Ian Ballantine, 79, a prolific publisher who founded three major paperback companies and believed that people would read a variety of books if they were affordable and accessible, died Thursday of a heart attack in Bearsville, N.Y. He and his wife, Betty, launched Penguin U.S.A. in 1939, reprinting imported classics.
They left Penguin in 1945 to start Bantam Books, where their first list included "Life on the Mississippi" by Mark Twain, "The Grapes of Wrath" by John Steinbeck and "The Great Gatsby" by F. Scott Fitzgerald.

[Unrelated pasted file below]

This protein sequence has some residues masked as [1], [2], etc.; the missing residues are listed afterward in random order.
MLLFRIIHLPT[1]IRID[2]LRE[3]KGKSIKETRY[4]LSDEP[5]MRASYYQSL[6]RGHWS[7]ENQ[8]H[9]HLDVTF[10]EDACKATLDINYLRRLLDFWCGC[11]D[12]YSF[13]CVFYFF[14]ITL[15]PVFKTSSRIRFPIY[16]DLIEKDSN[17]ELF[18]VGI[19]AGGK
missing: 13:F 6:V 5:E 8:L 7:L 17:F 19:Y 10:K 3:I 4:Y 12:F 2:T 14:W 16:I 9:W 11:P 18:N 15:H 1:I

In 1952, they formed Ballantine books, which concentrated on paperback originals by such authors as Ray Bradbury and Arthur C. Clarke. Random House bought the company in 1974, and the Ballantines rejoined Bantam, working on books by such authors as Chuck Yeager and Shirley MacLaine.
They also worked under the name Rufus Publications, which specialized in art and fantasy books.
Yisrael Galili, 72, who invented the Galil submachine gun and helped create Israel's Uzi submachine gun, died Thursday in Jerusalem after suffering a heart attack.